Eduardo Cavallo, Barry Eichengreen, Ugo Panizza, 08 August 2016

In theory, a poor country with a low saving rate but good growth prospects can build up its capital stock by running a large and sustained current account deficit. This column asks whether this is feasible and productive in practice. A substantial number of countries in recent decades have been able to run large current account deficits for as long as ten years, but such episodes typically do not end happily. Foreign finance does not appear to be the cure for countries with low domestic savings.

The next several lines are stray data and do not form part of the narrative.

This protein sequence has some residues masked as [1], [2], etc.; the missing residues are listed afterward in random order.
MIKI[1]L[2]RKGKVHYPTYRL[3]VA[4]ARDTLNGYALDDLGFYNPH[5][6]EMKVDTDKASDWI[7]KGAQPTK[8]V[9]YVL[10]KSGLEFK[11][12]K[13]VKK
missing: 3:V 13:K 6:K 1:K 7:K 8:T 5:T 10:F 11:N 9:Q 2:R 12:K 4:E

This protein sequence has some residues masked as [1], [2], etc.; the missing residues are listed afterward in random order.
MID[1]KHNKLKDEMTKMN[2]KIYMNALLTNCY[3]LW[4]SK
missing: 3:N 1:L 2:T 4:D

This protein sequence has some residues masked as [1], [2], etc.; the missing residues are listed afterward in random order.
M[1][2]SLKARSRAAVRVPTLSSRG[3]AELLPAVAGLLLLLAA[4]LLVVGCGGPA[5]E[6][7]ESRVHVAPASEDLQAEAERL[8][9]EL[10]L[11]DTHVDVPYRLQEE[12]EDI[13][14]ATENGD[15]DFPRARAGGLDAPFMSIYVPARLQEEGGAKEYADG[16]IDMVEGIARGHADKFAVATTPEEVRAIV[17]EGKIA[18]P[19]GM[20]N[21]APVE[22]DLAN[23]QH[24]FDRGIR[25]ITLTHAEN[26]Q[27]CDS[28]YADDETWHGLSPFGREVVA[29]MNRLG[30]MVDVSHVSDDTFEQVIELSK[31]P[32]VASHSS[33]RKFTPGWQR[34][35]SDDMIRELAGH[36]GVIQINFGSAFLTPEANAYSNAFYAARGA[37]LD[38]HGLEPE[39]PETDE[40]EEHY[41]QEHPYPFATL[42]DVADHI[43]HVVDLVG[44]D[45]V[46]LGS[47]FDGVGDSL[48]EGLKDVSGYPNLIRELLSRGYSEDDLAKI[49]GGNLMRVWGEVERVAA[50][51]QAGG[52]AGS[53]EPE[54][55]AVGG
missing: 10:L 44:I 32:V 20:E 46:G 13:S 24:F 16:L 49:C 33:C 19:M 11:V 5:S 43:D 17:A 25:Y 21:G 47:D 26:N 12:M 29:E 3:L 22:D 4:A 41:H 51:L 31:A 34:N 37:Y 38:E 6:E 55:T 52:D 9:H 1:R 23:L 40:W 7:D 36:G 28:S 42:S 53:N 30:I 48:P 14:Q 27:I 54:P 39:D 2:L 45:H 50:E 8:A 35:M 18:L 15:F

Ashoka Mody, 21 January 2010

Virtually no country was untouched by the crisis. But which countries saw the sharpest declines in GDP – and why? This column shows that those with higher growth rates before the crisis fell harder while relatively closed economies were somewhat insulated. In contrast, the relationship between current account deficits and the decline in growth rates is fuzzier.

Andreas Freytag, Peter Draper, 27 September 2008

The South African current account deficit has grown to large proportions in recent years, triggering strong reactions generally driven by a mercantilist bias. But this column says that wise policies will improve the competitiveness of South African firms in the long run, while possibly exacerbating the current account deficit in the short run.


CEPR Policy Research